Sweet Earth Seitan Review

First, you might be asking what in the world is Seitan. I had never heard of it until my youngest daughter Molly Ann recommended I give it a try. Seitan is a vegan substitute for meat made from wheat gluten and water and is often promoted as a high-protein, low-carb alternative to animal protein. It is made entirely out of hydrated gluten, the main protein found in wheat. You might also sometimes hear it referred to as wheat gluten, wheat meat, wheat protein or just gluten.

Seitan is produced by kneading wheat flour with water to develop sticky strands of gluten protein. The dough is then rinsed to wash away all of the starch. What remains is a sticky mass of pure gluten protein that can be seasoned, cooked and used in vegan or vegetarian dishes as a substitute for meat. Molly Ann makes her own Seitan at home and has shared a recipe with me that I need to try sometime soon.

In the packaging, the Seitan did not look the least bit appetizing to me, but I decided to go ahead and take one for the team and press on with trying it for a review.

As you can see, the Seitan looks more appealing once it is out of the package. However, I will tell you right now it smells exactly like stale beer in the bottom of a bottle that has set on a table for a couple days. The smell reminded me of a closed bar room  minus the odor of cigarette smoke that has permeated everything inside. After a good sniff, I just knew without a shadow of doubt this product was going to taste exactly like stale beer. How could something that smelled so strong not taste the same?

I began heating the Seitan in a sauce pan with a little bit of olive oil so I could get a sample before mixing in other ingredients. What I found was the product actually had a meat like texture, and the flavor was very neutral. If I was to say there was any flavor at all, it was slightly nutty, very slightly though. And, thank God, the stale beer smell went away as I was heating it.

After I was satisfied that I could proceed with cooking with the Seitan, I added black beans, picante sauce, habanero hot sauce and chili powder and then let it simmer for a few minutes. Molly Ann was right, the Seitan had absorbed the flavors of the foods it was mixed into. The Seitan made this bowl of beans a heartier meal than if it had been beans only. The texture seemed even more like meat as a part of this bean dish. It was truly satisfying and filling. I can see possibilities using Seitan in some of my future meals.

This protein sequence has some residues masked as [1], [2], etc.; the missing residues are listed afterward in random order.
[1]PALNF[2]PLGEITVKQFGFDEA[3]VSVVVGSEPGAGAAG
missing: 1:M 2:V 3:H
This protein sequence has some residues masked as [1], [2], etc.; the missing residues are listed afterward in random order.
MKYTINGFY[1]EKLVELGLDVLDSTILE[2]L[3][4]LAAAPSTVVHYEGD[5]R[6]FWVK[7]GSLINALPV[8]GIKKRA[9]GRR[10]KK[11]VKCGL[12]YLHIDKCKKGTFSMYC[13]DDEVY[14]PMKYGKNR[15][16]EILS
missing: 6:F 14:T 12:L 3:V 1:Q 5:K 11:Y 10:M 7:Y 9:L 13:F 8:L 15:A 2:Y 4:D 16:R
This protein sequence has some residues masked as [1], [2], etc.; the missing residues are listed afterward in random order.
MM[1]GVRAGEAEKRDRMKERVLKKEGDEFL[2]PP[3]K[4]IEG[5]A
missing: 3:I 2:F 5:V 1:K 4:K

Water, Vital Wheat Gluten, Soy Sauce, Wheat, Salt, Alcohol, Nutritional Yeast, Ginger, Rice Bran Oil, Rice vinegar, Kombu

Nutrition for 2.5 ounce serving:

Seitan is made entirely out of gluten, the main protein in wheat, so it is a good protein option for vegetarians and vegans, however, it is not good for those who are gluten sensitive. The exact amount of protein in seitan varies, depending on whether other proteins like soy or legume flours were added during production.

A 3-ounce serving usually contains between 15 and 21 grams of protein, which is roughly equivalent to proteins we find in fish, chicken, and beef. But you need to know that while Seitan is high in protein, it does not provide a full profile of amino acids. It is missing lysine which your body’s needs to to build proteins. Lysine plays a critical role in supporting our immune system and promoting the production of enzymes and hormones. Diabetics, athletes, and people with health conditions like herpes simplex virus can benefit from consuming extra amounts of Lysine. Our bodies cannot produce Lysine, so it is essential to include foods rich in lysine in our diets.

While Seitan may be nutritious food choice, it is still a highly processed food. Seitan does not exist in nature, it is a man made product.  Although seitan is a processed food, it is not high in calories, sugar or fat. Because of this, it should not contribute to obesity like other ultra-processed foods. People who consume a diet rich in whole foods, including fruits, vegetables, whole grains, nuts, seeds and legumes, can likely include seitan in their diets without much worry. Because store bought brands may be high in sodium, those who already consume high amounts of processed foods may want to consider whether seitan would be a good addition to their diets.

Comments and questions are most welcome!

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